You’ve known for some time now that something is wrong, but you just can’t seem to find the courage to confront your spouse on the issue. What you do know is that he or she has been distant lately, and that, along with a few other signs, means that there’s a problem that needs dealing with. Sure, it could be anything. And you probably want to dismiss what you’re feeling, that gnawing suspicion that your spouse just might have a gambling problem. How do you know for sure if it’s gambling? Here’s how to get a handle on the issue and confirm your suspicions.
Step Back and Try to Remain Objective
Before we go into the signs that experts say indicate an existing or growing problem with gambling, it’s important that you approach the situation with some sense of objectivity. This will no doubt be quite difficult to do. You’re caught up in what’s going on, since you and your spouse live together. It would be unrealistic to think that you wouldn’t be affected by the type of behavior and negative consequences that come from problem gambling. Still, you have to maintain impartiality if you’re going to be able to look at the situation and recognize the common signs. Otherwise, you’ll be falling into the trap of denial and dismissing what are to others obvious red flags. In any case, even though it’s tough to do, you really need to step back and try to remain objective.
What is Problem Gambling?
In order to look at what may be going on with your spouse relative to problem gambling, it’s necessary to define what problem gambling is. Problem gambling, compulsive or pathological gambling, are terms that are used to describe a behavior disorder that has a tendency to become progressively worse over time – unless it is treated. There are specific diagnostic criteria for assessing problem gambling as described in the Diagnostic and Statistical Manual of Mental Disorders (DSM-IV), which is published by the American Psychiatric Association. For the purpose of this article, we will be concentrating on the terms problem gambling and problem gambler. There terms are meant to describe an individual whose gambling causes emotional, financial, psychological, marital, legal, or other difficulties for themselves and for those who live with and care about them. It is important to make this distinction here, because most experts generally view problem gambling as somewhat less serious than either compulsive or pathological gambling. But that doesn’t mean that problem gambling isn’t cause for worry. Problem gambling may lead to compulsive and then pathological gambling. And, since problem gambling doesn’t exist in a vacuum, other addictive behaviors are commonly seen in a problem gambler. These may be a contributing factor or could arise out of the gambling behavior and include problems with drug abuse, alcohol, and/or addictive sex.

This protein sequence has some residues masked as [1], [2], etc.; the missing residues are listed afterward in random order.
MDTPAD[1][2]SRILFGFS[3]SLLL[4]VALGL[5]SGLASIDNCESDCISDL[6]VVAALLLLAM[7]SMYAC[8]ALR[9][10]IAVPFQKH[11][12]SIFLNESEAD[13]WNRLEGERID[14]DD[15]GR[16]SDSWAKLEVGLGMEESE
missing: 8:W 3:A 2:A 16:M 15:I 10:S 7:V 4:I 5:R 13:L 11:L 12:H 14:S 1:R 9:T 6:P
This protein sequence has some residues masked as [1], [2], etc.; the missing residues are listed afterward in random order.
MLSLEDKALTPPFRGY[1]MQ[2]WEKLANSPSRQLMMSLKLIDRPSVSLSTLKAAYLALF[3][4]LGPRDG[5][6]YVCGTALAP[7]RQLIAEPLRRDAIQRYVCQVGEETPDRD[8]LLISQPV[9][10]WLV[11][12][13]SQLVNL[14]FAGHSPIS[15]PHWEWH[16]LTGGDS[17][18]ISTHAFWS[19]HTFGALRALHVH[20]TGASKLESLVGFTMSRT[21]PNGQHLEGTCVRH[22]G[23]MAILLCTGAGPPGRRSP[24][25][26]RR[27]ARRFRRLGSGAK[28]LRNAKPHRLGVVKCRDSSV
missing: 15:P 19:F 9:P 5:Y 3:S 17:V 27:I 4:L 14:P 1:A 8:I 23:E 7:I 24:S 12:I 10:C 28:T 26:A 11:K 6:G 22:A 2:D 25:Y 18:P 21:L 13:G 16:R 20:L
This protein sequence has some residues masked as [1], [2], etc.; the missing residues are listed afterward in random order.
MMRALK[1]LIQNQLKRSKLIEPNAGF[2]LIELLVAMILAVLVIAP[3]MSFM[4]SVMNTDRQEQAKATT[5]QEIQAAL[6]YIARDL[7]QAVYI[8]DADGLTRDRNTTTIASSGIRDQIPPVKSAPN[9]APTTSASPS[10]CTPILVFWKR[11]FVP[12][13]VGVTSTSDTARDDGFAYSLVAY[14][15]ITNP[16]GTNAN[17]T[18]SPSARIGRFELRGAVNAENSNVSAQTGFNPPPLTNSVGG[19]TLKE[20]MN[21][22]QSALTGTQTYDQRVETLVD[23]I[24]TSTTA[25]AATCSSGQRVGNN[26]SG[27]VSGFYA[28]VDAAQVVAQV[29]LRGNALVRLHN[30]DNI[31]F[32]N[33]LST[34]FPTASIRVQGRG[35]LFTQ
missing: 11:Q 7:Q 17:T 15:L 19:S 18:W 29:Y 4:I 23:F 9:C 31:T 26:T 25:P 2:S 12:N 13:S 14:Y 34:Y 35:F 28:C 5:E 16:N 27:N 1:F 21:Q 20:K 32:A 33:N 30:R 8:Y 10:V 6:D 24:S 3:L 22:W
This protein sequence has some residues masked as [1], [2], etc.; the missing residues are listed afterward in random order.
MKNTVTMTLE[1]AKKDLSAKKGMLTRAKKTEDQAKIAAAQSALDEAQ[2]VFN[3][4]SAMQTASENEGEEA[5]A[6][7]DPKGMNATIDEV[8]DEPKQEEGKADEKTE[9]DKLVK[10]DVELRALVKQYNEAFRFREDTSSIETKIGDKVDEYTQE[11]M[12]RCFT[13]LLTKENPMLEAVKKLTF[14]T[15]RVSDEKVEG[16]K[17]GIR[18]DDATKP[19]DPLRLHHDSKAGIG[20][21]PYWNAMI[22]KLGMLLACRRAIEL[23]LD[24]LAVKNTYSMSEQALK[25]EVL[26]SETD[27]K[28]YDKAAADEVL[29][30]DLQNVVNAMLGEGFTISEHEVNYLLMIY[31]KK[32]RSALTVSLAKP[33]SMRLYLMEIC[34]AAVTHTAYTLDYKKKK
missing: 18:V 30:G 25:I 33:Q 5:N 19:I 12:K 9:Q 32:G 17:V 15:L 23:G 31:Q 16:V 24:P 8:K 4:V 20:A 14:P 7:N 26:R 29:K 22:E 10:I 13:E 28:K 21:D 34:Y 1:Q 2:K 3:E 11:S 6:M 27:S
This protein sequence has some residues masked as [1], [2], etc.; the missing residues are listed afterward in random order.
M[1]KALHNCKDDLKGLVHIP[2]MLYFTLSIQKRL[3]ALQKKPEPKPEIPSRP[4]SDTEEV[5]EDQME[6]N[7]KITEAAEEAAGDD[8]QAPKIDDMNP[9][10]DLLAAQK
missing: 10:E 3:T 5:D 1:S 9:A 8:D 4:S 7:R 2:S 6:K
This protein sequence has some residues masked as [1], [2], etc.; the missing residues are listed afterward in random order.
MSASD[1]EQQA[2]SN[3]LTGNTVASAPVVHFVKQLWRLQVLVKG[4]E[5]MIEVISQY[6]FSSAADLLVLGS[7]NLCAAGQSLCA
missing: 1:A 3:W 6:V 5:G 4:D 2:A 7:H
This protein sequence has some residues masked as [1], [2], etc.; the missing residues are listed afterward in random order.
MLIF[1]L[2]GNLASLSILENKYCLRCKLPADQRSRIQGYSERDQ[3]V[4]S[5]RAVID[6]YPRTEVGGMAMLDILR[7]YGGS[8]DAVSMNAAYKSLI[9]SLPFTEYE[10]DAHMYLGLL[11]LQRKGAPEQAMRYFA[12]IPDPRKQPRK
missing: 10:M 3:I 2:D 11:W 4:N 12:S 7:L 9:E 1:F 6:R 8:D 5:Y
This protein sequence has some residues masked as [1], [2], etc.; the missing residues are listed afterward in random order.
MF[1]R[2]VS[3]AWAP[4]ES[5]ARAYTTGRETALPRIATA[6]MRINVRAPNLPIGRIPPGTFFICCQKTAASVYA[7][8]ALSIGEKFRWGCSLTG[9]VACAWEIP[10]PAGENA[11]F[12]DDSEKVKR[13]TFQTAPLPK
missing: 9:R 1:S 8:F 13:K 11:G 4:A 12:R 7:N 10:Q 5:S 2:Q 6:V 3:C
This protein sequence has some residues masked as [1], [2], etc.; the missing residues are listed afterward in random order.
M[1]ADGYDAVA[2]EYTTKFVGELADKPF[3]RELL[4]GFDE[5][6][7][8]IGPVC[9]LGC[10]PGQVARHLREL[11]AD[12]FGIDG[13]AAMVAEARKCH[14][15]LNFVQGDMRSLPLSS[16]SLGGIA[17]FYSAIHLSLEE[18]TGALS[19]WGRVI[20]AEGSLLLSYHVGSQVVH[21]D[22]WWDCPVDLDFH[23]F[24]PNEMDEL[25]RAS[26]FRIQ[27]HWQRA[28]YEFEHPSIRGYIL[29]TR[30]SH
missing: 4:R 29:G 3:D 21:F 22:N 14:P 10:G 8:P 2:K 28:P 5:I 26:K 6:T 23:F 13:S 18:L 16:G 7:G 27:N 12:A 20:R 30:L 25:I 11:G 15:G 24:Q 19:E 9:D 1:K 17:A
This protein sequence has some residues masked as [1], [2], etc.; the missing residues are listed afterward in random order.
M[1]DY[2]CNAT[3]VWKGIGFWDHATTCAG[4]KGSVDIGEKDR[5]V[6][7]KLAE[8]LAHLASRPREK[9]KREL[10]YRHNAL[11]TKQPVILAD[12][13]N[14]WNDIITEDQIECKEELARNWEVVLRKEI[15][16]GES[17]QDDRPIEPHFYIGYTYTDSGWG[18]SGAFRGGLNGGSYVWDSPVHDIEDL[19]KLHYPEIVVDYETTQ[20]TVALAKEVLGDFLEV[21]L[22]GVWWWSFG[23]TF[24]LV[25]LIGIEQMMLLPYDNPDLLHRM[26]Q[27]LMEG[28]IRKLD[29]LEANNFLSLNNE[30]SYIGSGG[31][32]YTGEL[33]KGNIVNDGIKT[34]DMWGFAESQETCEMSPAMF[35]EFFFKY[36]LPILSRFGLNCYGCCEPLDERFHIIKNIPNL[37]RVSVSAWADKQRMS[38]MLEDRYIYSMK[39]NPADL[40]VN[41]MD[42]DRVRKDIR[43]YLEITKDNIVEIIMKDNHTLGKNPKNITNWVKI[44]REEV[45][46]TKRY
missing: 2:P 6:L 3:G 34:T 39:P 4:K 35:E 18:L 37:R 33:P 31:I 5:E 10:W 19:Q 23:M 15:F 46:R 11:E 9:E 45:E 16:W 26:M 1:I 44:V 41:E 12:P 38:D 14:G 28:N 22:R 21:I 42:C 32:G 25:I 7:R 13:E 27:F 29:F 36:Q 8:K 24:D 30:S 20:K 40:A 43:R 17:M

Types of Problem Gamblers
You may have not have heard the terms action gambler and escape gambler before but these are the two broad types of problem gamblers. Action gamblers are typically men. They may have begun gambling when they were teenagers. Skill games are their preferred form of gambling, so they gravitate toward sports betting, poker, craps, dog racing and horse racing. What drives them is the belief that they are smarter than the system, and that they can consistently beat the odds and win. Escape gamblers, on the other hand, generally drift into gambling a bit later in life. As the name implies, these gamblers get into the habit as a way of escaping their problems. Loneliness, depression, bad marriage, too much stress are some of the problems they’re trying to escape. Escape gamblers are typically women, but men can become escape gamblers as well. In any case, escape gamblers prefer a form of gambling that induces a hypnotic state of mind. These games include lottery, bingo, video poker and the slots. Right off the bat, you may have some idea of whether or not your spouse falls into one of these categories of problem gambler. If your spouse has always bet on football, frequently goes to the track, and has done so for most of his life, you’re already in the right ballpark to suspect that there may be a problem with gambling. There is some research that suggests that people who grew up in families where gambling was prevalent tend to be more likely to gamble themselves. If the gambler in the family considered gambling as a way to solve problems, financial or otherwise, this attitude may be passed on to the children. In addition, people with a history of depression, hyperactivity, and mood swings may be more likely to gamble. While there still needs to be much more research done in another area, children raised in families where the father is absent, whose parents are workaholics, are abusive, or where money is used to show either love or anger, may be more likely to develop into problem gamblers.